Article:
Love thyself last: cherish those hearts that hate thee;
Still in thy right hand carry gentle peace,
To silence envious tongues. Be just, and fear not:
Let all the ends, thou aim'st at, be thy country's,
Thy God's, and truth's; then if thou fall'st, Ó Crom-

well,
Thou fall'st a blessed martyr.-Lead me in :-
There take an inventory of all I have,
To the last penny; 'tis the king's: my robe,
And my integrity to Heaven, is all
I dare now call mine own. -O Cromwell, Cromwell,
Had I but serv'd my God with half the zeal
I serv'd my king, he would not in mine age
Have left me naked to mine enemies.

Crom. Good sir, have patience.

Wol. So I have. Farewell The hopes of court! my hopes in heaven do dwell.

(Exeunt.

ACT THE FOURTH.

SCENE I.

An Apartment at Kimbolton.

Enter KATHARINE, Dowager, sick, attended by CROM

WELL, PATIENCE, AGATHA, and Cicely, who lead her to her Chair.

Crom. How does your grace?

Kath. O, Cromwell, sick to death : My legs, like loaded branches, bow to the earth, Willing to leave their burden.Didst thou not tell me, Cromwell, as thou led'st me, That the great child of honour, Cardinal Wolsey, Was dead?

Crom. Yes, madam; but I think, your grace, Out of the pain you suffer'd, gave no ear to't. Kath. Pr'ythee, good Cromwell, tell me how he

died:
If well, he stepp'd before me, happily,
For my example.

Crom. Well, the voice goes madam:
For after the stout Earl Northumberland
Arrested him at York, and brought him forward
(As a man sorely tainted,) to his answer,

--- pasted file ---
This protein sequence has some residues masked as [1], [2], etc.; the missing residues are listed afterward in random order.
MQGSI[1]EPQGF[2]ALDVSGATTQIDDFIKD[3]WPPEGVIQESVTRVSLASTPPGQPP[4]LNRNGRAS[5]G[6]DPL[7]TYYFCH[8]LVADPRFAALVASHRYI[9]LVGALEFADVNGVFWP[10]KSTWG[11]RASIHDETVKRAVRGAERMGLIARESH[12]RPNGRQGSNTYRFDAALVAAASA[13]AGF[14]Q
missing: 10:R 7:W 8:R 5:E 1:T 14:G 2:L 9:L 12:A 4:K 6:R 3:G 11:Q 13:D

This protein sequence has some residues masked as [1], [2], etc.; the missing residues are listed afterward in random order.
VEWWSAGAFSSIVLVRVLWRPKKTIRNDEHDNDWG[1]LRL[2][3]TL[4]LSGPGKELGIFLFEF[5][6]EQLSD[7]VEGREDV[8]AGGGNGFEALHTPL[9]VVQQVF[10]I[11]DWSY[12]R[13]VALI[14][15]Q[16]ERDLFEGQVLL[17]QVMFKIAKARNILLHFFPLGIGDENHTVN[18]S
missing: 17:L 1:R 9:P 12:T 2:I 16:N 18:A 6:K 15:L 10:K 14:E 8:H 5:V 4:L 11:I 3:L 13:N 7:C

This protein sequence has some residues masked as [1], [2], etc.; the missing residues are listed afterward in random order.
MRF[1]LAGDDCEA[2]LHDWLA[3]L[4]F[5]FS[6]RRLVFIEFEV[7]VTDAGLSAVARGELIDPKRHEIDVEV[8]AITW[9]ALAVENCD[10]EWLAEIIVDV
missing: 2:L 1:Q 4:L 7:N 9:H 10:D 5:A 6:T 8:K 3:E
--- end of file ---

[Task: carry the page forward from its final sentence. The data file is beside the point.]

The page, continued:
He fell sick suddenly, and grew so ill,
He could not sit his mule.

Kath. Alas, poor man!
Crom. At last, with easy roads, he came to Lei.

cester;

Lodgʻd in the abbey ; where the reverend abbot,
With all his convent, honourably receiv'd him;
To whom he gave these words, “ O father abbot,
An old man, broken with the storms of state,
Is come to lay his weary bones among ye;
Give him a little earth for charity!"
So went to bed: where eagerly his sickness
Pursu'd him still; and, three nights after this,
About the hourof eight, (which he himself
Foretold, should be his last,) full of repentance,
Continual meditations, tears, and sorrows,
He
gave

his honours to the world again,
His blessed part to Heaven, and slept in peace.

Kath. So may he rest; his faults lie gently on him! Yet thus far, Cromwell

, give me leave to speak him,
And yet with charity,—He was a man
Of an unbounded stomach, ever ranking
Himself with princes ;
His promises were, as he then was, mighty ;
But his performance, as he is now, nothing:
Of his own body he was ill, and gave
The clergy ill example.

Crom. Noble madam,
Men's evil manners live in brass ; their virtues
We write in water.-May it please your highness
To hear me speak his good now?

Kath. Yes, good Cromwell;
I were malicious else.

Crom. This cardinal, Though from an bumble stock, undoubtedly Was fashion'd to much honour from his cradle : He was a scholar, and a ripe and good one: Exceeding wise, fair spoken, and persuading: Lofty, and sour, to them that lov'd him not; But, to those men that sought him, sweet as summer: And though he were unsatisfy'd in getting, (Which was a sin,) yet in bestowing, madam, He was most princely: Ever witness for him